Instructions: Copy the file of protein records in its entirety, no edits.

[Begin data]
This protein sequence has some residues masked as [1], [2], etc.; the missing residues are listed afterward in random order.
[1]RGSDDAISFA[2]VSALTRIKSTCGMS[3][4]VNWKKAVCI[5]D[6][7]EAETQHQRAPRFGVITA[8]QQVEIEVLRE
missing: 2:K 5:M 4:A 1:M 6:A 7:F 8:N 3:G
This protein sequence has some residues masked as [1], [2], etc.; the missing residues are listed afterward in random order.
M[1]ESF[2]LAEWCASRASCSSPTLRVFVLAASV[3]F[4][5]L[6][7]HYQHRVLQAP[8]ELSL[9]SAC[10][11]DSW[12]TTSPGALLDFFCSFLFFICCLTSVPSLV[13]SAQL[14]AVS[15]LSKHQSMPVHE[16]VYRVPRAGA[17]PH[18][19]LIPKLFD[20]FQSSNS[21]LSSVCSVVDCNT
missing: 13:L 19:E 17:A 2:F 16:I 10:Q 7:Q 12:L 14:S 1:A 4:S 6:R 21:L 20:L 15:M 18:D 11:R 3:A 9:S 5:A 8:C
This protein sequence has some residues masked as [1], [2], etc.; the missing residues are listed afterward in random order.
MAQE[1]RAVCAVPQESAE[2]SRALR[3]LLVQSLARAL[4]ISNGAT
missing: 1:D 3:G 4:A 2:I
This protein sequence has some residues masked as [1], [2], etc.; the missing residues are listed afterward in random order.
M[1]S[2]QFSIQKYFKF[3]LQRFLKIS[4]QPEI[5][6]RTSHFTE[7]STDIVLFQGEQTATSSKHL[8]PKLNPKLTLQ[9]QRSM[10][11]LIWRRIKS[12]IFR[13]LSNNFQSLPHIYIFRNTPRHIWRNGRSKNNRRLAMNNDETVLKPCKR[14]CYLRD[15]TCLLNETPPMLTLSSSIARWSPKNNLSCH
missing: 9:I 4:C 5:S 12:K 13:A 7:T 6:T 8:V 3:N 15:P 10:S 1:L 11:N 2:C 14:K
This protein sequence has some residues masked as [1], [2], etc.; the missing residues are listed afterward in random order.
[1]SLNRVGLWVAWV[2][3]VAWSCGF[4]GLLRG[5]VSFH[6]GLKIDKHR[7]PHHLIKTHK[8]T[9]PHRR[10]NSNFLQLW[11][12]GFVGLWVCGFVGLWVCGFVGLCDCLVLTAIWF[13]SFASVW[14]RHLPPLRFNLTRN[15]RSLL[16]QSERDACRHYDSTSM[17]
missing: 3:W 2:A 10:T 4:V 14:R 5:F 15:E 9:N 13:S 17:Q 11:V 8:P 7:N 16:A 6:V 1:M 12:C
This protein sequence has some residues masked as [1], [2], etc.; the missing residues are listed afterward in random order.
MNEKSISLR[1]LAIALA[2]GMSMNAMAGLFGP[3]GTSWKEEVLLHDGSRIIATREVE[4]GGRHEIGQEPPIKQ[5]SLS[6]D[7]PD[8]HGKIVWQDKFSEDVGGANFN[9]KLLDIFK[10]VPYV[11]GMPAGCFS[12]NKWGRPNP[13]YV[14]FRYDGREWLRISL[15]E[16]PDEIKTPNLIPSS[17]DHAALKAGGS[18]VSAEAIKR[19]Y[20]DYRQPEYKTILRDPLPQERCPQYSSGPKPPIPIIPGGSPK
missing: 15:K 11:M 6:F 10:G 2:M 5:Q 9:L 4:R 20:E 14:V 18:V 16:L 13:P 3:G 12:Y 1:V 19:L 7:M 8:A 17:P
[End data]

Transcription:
This protein sequence has some residues masked as [1], [2], etc.; the missing residues are listed afterward in random order.
[1]RGSDDAISFA[2]VSALTRIKSTCGMS[3][4]VNWKKAVCI[5]D[6][7]EAETQHQRAPRFGVITA[8]QQVEIEVLRE
missing: 2:K 5:M 4:A 1:M 6:A 7:F 8:N 3:G
This protein sequence has some residues masked as [1], [2], etc.; the missing residues are listed afterward in random order.
M[1]ESF[2]LAEWCASRASCSSPTLRVFVLAASV[3]F[4][5]L[6][7]HYQHRVLQAP[8]ELSL[9]SAC[10][11]DSW[12]TTSPGALLDFFCSFLFFICCLTSVPSLV[13]SAQL[14]AVS[15]LSKHQSMPVHE[16]VYRVPRAGA[17]PH[18][19]LIPKLFD[20]FQSSNS[21]LSSVCSVVDCNT
missing: 13:L 19:E 17:A 2:F 16:I 10:Q 7:Q 12:L 14:S 1:A 4:S 6:R 21:L 20:L 15:M 18:D 11:R 3:A 9:S 5:A 8:C
This protein sequence has some residues masked as [1], [2], etc.; the missing residues are listed afterward in random order.
MAQE[1]RAVCAVPQESAE[2]SRALR[3]LLVQSLARAL[4]ISNGAT
missing: 1:D 3:G 4:A 2:I
This protein sequence has some residues masked as [1], [2], etc.; the missing residues are listed afterward in random order.
M[1]S[2]QFSIQKYFKF[3]LQRFLKIS[4]QPEI[5][6]RTSHFTE[7]STDIVLFQGEQTATSSKHL[8]PKLNPKLTLQ[9]QRSM[10][11]LIWRRIKS[12]IFR[13]LSNNFQSLPHIYIFRNTPRHIWRNGRSKNNRRLAMNNDETVLKPCKR[14]CYLRD[15]TCLLNETPPMLTLSSSIARWSPKNNLSCH
missing: 9:I 4:C 5:S 12:K 13:A 7:T 6:T 8:V 3:N 15:P 10:S 1:L 11:N 2:C 14:K
This protein sequence has some residues masked as [1], [2], etc.; the missing residues are listed afterward in random order.
[1]SLNRVGLWVAWV[2][3]VAWSCGF[4]GLLRG[5]VSFH[6]GLKIDKHR[7]PHHLIKTHK[8]T[9]PHRR[10]NSNFLQLW[11][12]GFVGLWVCGFVGLWVCGFVGLCDCLVLTAIWF[13]SFASVW[14]RHLPPLRFNLTRN[15]RSLL[16]QSERDACRHYDSTSM[17]
missing: 3:W 2:A 10:T 4:V 14:R 5:F 15:E 9:N 13:S 17:Q 11:V 8:P 7:N 16:A 6:V 1:M 12:C
This protein sequence has some residues masked as [1], [2], etc.; the missing residues are listed afterward in random order.
MNEKSISLR[1]LAIALA[2]GMSMNAMAGLFGP[3]GTSWKEEVLLHDGSRIIATREVE[4]GGRHEIGQEPPIKQ[5]SLS[6]D[7]PD[8]HGKIVWQDKFSEDVGGANFN[9]KLLDIFK[10]VPYV[11]GMPAGCFS[12]NKWGRPNP[13]YV[14]FRYDGREWLRISL[15]E[16]PDEIKTPNLIPSS[17]DHAALKAGGS[18]VSAEAIKR[19]Y[20]DYRQPEYKTILRDPLPQERCPQYSSGPKPPIPIIPGGSPK
missing: 15:K 11:M 6:F 10:G 2:M 5:Q 9:L 4:R 20:E 14:V 18:V 16:L 13:P 3:G 12:Y 1:V 19:L 7:M 8:A 17:P